(Image courtesy Pixabay)
Recently Zillow made an abrupt announcement that it would no longer be buying homes through its Zillow Offers program. Does this mean things are getting rough in the real estate industry?
What Is Zillow Offers?
Zillow Offers wasn’t a unique program, but it was popular at times. Launched in 2019, the program had the company buying homes directly from sellers, which allowed those sellers to offload their properties as-is, without completing repairs or having to arrange showings. Then Zillow would handle all of the necessary upgrades and fixes and list the homes for sale. Other iBuyers like Redfin’s RedfinNow, OfferPad, and OpenDoor similarly purchase homes from sellers to resell on their own platforms, but none of these services have halted buying properties like Zillow, in fact they ramped up efforts after Zillow’s announcement.
Why Did Zillow Offers Stop?
Zillow claimed that market capacity issues and operational backlogs were to blame for their operational stop — or perhaps it’s a pause — Zillow was unclear about this.
No doubt the rising prices of homes, increased demand for limited supply, as well as the increased cost of renovation inputs like lumber and paint, and the shortage of construction work labor were factors in the decision.
What’s also true is that home flipping isn’t as lucrative as it may have once been. The first and most simple explanation is that home prices are elevated, so it is harder to make a large margin of profit. The past year (plus) has seen home prices skyrocket both due to high demand and inventory shortages, and investors — including iBuyers like Zillow — aren’t able to make as much profit from a home flip as they once were able to do.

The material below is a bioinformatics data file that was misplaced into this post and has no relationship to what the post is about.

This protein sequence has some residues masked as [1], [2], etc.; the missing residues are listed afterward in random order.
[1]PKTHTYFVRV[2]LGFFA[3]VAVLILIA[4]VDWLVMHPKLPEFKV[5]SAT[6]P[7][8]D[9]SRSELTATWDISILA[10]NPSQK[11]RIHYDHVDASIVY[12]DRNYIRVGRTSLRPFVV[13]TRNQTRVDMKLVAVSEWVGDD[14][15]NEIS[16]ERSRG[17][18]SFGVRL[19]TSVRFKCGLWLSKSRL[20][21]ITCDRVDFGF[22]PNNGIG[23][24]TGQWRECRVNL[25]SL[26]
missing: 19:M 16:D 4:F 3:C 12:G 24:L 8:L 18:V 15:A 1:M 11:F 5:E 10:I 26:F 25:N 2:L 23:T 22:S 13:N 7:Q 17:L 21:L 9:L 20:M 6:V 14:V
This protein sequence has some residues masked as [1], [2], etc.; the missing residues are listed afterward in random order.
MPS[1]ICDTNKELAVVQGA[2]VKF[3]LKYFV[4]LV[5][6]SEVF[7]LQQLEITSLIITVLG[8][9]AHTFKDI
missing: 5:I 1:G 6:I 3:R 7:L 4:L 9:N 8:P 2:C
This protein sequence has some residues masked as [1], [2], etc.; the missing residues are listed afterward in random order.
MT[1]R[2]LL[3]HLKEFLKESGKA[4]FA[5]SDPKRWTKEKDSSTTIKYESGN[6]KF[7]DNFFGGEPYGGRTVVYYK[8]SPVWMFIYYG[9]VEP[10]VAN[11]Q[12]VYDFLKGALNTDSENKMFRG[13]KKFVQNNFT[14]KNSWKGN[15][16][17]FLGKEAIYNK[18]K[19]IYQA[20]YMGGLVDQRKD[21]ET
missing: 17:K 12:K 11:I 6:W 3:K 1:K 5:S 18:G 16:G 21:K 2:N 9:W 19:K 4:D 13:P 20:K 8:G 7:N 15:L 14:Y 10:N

Also, iBuyers aren’t just competing against each other for homes from sellers that are prioritizing quickness and convenience. The number of cash buyers has reached the highest level since 2013, and instead of being able to demand lower prices and other contingencies for a cash offer, buyers and iBuyers paying in cash are now paying well above the value of the home in order to make the purchase.
Another reason home flips aren’t as profitable anymore is that margins are tight, and the increasing cost of renovations is severely affecting investors. Add in shortages, supply chain disruptions, and other factors slowing the flow of construction and renovation, and flippers and iBuyers may be seeing that they have to hold on to the home longer, which eats into their already slim margins.
Zillow Offers claims that it purchased over 3,800 homes in the second quarter of this year, so the program obviously was popular with some sellers, and whether pricing, inventory backlog, construction woes, or other operational concerns were cause for its recent announcement, the news did make some in the industry stand up and take notice.
What Should Sellers Do?
There has always been a trade-off between the ease and convenience of offloading property with an iBuyer like Zillow, RedfinNow, or OfferPad, but to realize the maximum possible equity in your home, LIST WITH ELIZABETH® has always recommended that you select a real estate professional in your area that can advise you about your home’s fair market value, the costs involved in a sale, and other factors affecting the home selling process in this unique time in our history.
Whatever the circumstances of your home, and regardless of what’s going on in the real estate market at any given time, a real estate professional will be committed to working with you, and can take away many of the hassles that may have caused you to consider selling to an iBuying program in the first place.
Because home values are among the highest seen and demand continues to skyrocket, you owe it to yourself to see how you may benefit from the conventional home sales process, and LIST WITH ELIZABETH® wants to help you in every step along the way. Contact us to learn more about how we sell homes like no other agent in town!